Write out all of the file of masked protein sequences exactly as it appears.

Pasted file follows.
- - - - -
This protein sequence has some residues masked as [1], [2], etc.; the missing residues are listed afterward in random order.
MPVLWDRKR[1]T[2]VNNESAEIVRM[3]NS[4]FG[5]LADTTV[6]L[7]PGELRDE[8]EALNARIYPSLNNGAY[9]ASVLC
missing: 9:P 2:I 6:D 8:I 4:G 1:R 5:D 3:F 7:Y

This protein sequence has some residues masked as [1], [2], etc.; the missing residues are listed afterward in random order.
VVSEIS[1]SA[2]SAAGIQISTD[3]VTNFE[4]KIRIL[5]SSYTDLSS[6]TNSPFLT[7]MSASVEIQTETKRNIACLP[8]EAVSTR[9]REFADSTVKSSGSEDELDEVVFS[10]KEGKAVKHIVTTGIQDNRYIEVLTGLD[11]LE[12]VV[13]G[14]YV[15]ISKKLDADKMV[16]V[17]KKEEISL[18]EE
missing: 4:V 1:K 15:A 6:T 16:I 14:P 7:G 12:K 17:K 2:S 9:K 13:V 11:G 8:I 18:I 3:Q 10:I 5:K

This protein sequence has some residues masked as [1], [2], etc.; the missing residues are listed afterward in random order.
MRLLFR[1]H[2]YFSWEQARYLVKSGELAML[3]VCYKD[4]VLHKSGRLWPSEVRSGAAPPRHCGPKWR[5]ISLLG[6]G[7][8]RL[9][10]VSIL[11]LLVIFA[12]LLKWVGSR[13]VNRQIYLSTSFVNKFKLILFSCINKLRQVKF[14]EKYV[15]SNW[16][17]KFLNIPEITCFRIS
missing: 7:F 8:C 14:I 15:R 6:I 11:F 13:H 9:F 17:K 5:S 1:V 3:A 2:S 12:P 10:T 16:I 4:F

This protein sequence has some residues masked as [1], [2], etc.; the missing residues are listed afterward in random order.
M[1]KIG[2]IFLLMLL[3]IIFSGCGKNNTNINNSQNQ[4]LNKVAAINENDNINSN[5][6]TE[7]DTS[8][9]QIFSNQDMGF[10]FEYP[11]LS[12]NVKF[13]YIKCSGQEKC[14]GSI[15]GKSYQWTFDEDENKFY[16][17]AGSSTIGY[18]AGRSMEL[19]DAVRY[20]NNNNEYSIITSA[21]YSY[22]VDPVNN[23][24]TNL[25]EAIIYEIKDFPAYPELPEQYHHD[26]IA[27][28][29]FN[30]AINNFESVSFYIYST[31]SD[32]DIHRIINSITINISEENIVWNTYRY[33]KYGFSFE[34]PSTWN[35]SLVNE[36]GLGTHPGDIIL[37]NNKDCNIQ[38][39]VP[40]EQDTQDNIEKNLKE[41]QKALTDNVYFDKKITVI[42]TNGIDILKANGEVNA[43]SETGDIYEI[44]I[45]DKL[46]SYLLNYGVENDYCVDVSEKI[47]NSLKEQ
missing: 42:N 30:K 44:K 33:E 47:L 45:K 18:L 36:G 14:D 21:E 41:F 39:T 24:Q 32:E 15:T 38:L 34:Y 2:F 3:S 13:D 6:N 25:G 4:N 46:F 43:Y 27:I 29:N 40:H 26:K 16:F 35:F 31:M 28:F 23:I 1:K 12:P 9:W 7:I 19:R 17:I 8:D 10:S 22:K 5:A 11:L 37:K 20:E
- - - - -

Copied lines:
This protein sequence has some residues masked as [1], [2], etc.; the missing residues are listed afterward in random order.
MPVLWDRKR[1]T[2]VNNESAEIVRM[3]NS[4]FG[5]LADTTV[6]L[7]PGELRDE[8]EALNARIYPSLNNGAY[9]ASVLC
missing: 9:P 2:I 6:D 8:I 4:G 1:R 5:D 3:F 7:Y

This protein sequence has some residues masked as [1], [2], etc.; the missing residues are listed afterward in random order.
VVSEIS[1]SA[2]SAAGIQISTD[3]VTNFE[4]KIRIL[5]SSYTDLSS[6]TNSPFLT[7]MSASVEIQTETKRNIACLP[8]EAVSTR[9]REFADSTVKSSGSEDELDEVVFS[10]KEGKAVKHIVTTGIQDNRYIEVLTGLD[11]LE[12]VV[13]G[14]YV[15]ISKKLDADKMV[16]V[17]KKEEISL[18]EE
missing: 4:V 1:K 15:A 6:T 16:I 14:P 7:G 12:K 17:K 2:S 9:K 13:V 11:G 8:I 18:I 3:Q 10:I 5:K

This protein sequence has some residues masked as [1], [2], etc.; the missing residues are listed afterward in random order.
MRLLFR[1]H[2]YFSWEQARYLVKSGELAML[3]VCYKD[4]VLHKSGRLWPSEVRSGAAPPRHCGPKWR[5]ISLLG[6]G[7][8]RL[9][10]VSIL[11]LLVIFA[12]LLKWVGSR[13]VNRQIYLSTSFVNKFKLILFSCINKLRQVKF[14]EKYV[15]SNW[16][17]KFLNIPEITCFRIS
missing: 7:F 8:C 14:I 15:R 6:I 11:F 13:H 9:F 17:K 5:S 1:V 3:A 2:S 12:P 10:T 16:I 4:F

This protein sequence has some residues masked as [1], [2], etc.; the missing residues are listed afterward in random order.
M[1]KIG[2]IFLLMLL[3]IIFSGCGKNNTNINNSQNQ[4]LNKVAAINENDNINSN[5][6]TE[7]DTS[8][9]QIFSNQDMGF[10]FEYP[11]LS[12]NVKF[13]YIKCSGQEKC[14]GSI[15]GKSYQWTFDEDENKFY[16][17]AGSSTIGY[18]AGRSMEL[19]DAVRY[20]NNNNEYSIITSA[21]YSY[22]VDPVNN[23][24]TNL[25]EAIIYEIKDFPAYPELPEQYHHD[26]IA[27][28][29]FN[30]AINNFESVSFYIYST[31]SD[32]DIHRIINSITINISEENIVWNTYRY[33]KYGFSFE[34]PSTWN[35]SLVNE[36]GLGTHPGDIIL[37]NNKDCNIQ[38][39]VP[40]EQDTQDNIEKNLKE[41]QKALTDNVYFDKKITVI[42]TNGIDILKANGEVNA[43]SETGDIYEI[44]I[45]DKL[46]SYLLNYGVENDYCVDVSEKI[47]NSLKEQ
missing: 42:N 30:K 44:K 33:E 47:L 45:K 18:L 36:G 14:D 21:E 41:F 39:T 24:Q 32:E 15:T 38:L 34:Y 2:F 3:S 13:D 6:N 25:G 4:N 46:F 43:Y 27:I 29:N 40:H 26:K 16:F 35:F 31:M 28:F 23:I 1:K 12:P 9:W 7:I 19:R 17:I 8:D 10:S 22:K 5:A 11:L 37:K 20:E